Meet Our Fellows
The Youth Justice Leadership Institute is now in its sixth year, and we’re thrilled to introduce our newest cohort of fellows. They come from all over the country and are working on an exciting array of issues in juvenile justice reform. We know they’re set to accomplish great things for youth in trouble with the law—please join us in welcoming them.
Bios and Interviews
Joshua Bates | Columbus, OH
Joshua Bates is a program assistant for the Boys & Men of Color Initiative at the Kirwan Institute. Within this capacity, he works in community outreach, research, and project evaluation. His major focus is on engaging with the effects of urban poverty and building strategies to alleviate those effects. Furthermore, he is the Community Engagement Coordinator for I AM My Brother’s Keeper, an advocacy program for young men of color that has materialized out of a partnership between the Columbus Urban League, Franklin County Jobs and Family Services, and The Kirwan Institute.
Advocacy Project Summary – Create a community education campaign and partnership to inform about and address the presence of trauma in the aggregate community.
Sadric Bonner | Greensboro, NC
Sadric Bonner has more than ten years as a professional and volunteer to improve outcomes for children and families. She joined the University of North Carolina–Greensboro in 2014, where she manages, plans, trains, organizes, and directs daily capacity-building services for families with children involved in the juvenile justice behavioral health cross-system collaborative. She also provides facilitation, resource management and support to family partners and state-level personnel on the North Carolina Juvenile Justice Substance Abuse Mental Health Partnership (JJSAMHP). Ms. Bonner also serves as the Executive Director of Great Expectations, a non-profit created to connect, educate and inform families of incarcerated youth. Recently, she was nominated to serve on the Juvenile Crime Prevention Council (JCPC); she also participates on the state’s Re-entry Task Force, Family Engagement Subcommittee, and the Juvenile Justice Behavioral Health Subcommittee. Ms. Bonner has a BS in business administration and a master’s degree in public administration, both from High Point University.
Advocacy Project Summary – Create a state wide, family led youth justice organization.
Ebony Howard | Montgomery, AL
Ebony Howard manages the Southern Poverty Law Center's legal recruitment and retention programs and leads federal civil rights litigation and policy efforts aimed at reforming government systems in Alabama that harm children and other under-served populations involved in the criminal justice system. Previously, she was an associate at a Louisville, KY law firm, where she litigated a variety of cases, including civil rights and labor and employment. As a law student at the Georgetown University Law Center, she represented juveniles before the D.C. Superior Court in delinquency proceedings and represented D.C. public school students in expulsion and suspension hearings in Juvenile Justice Clinic. As an undergraduate at Howard University, Ebony ran a human rights education program for D.C. high school students for Amnesty International’s Mid-Atlantic Regional Office.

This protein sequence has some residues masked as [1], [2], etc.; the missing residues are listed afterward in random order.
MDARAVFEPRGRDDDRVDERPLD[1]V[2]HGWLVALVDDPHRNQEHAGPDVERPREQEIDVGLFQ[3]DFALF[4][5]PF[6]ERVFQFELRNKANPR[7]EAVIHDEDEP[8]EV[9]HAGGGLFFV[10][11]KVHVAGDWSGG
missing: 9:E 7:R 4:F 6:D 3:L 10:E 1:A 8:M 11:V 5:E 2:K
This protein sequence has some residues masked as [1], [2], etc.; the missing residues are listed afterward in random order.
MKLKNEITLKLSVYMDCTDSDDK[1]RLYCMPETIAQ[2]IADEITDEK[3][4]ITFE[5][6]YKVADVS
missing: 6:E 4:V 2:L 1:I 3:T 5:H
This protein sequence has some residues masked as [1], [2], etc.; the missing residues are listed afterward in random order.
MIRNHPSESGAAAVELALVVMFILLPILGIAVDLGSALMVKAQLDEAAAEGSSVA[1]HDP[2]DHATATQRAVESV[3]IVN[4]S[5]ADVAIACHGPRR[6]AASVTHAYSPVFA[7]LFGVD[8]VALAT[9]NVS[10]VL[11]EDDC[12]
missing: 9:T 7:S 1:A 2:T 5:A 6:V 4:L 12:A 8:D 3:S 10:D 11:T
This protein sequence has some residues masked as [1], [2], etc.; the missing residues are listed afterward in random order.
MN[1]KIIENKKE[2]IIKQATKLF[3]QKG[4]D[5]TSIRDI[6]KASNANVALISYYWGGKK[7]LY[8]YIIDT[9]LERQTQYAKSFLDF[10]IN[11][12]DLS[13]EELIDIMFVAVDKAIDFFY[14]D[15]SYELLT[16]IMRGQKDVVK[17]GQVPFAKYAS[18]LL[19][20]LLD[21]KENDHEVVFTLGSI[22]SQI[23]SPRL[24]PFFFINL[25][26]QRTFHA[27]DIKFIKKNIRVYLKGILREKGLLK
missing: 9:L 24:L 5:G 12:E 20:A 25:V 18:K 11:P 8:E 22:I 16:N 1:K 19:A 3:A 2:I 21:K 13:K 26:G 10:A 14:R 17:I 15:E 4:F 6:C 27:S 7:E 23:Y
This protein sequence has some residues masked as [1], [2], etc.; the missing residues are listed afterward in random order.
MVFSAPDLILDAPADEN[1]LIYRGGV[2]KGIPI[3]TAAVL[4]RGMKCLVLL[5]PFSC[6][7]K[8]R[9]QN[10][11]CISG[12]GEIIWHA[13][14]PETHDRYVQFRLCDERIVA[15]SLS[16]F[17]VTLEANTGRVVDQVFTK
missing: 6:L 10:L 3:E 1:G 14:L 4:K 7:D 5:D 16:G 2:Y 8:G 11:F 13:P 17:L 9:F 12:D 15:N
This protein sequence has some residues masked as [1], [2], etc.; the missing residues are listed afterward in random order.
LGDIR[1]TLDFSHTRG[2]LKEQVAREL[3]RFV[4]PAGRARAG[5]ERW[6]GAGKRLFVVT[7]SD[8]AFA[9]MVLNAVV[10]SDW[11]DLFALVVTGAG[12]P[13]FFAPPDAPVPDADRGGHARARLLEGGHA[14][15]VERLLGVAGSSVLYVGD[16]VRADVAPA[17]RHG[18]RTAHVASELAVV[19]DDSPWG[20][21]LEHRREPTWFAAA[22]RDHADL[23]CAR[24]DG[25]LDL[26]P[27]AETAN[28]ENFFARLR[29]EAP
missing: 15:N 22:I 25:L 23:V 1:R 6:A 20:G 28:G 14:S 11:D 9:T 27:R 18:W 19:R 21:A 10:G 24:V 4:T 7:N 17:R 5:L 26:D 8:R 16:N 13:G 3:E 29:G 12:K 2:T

Advocacy Project Summary – Legislative campaign to restrict the number of children charged as adults in Alabama.
Esché Jackson | Los Angeles, CA
Ms. Jackson's participation in the Institute has been postponed until next year.
Candace Johnson | St. Louis MO
Candace Johnson a native of St. Louis, Missouri. She completed her undergraduate studies at the University of Missouri-Kansas City, where she majored in Criminal Justice and minored in African American Studies. Candace is currently a third year law student at Washington University in St. Louis. Before law school, she worked as a relationship manager at Big Brothers Big Sisters of Eastern Missouri. During her second year of law school, Candace strengthened her commitment to juvenile justice reform while working in the Juvenile Law and Justice clinic at her law school. Candace also works as a Marshall Brennan fellow, where she teaches constitutional law to students at a St. Louis City High School.
Advocacy Project Summary – Create an education coalition to prevent detained and incarcerated youth from falling behind in school.
Lee Nave, Jr. | Boston, MA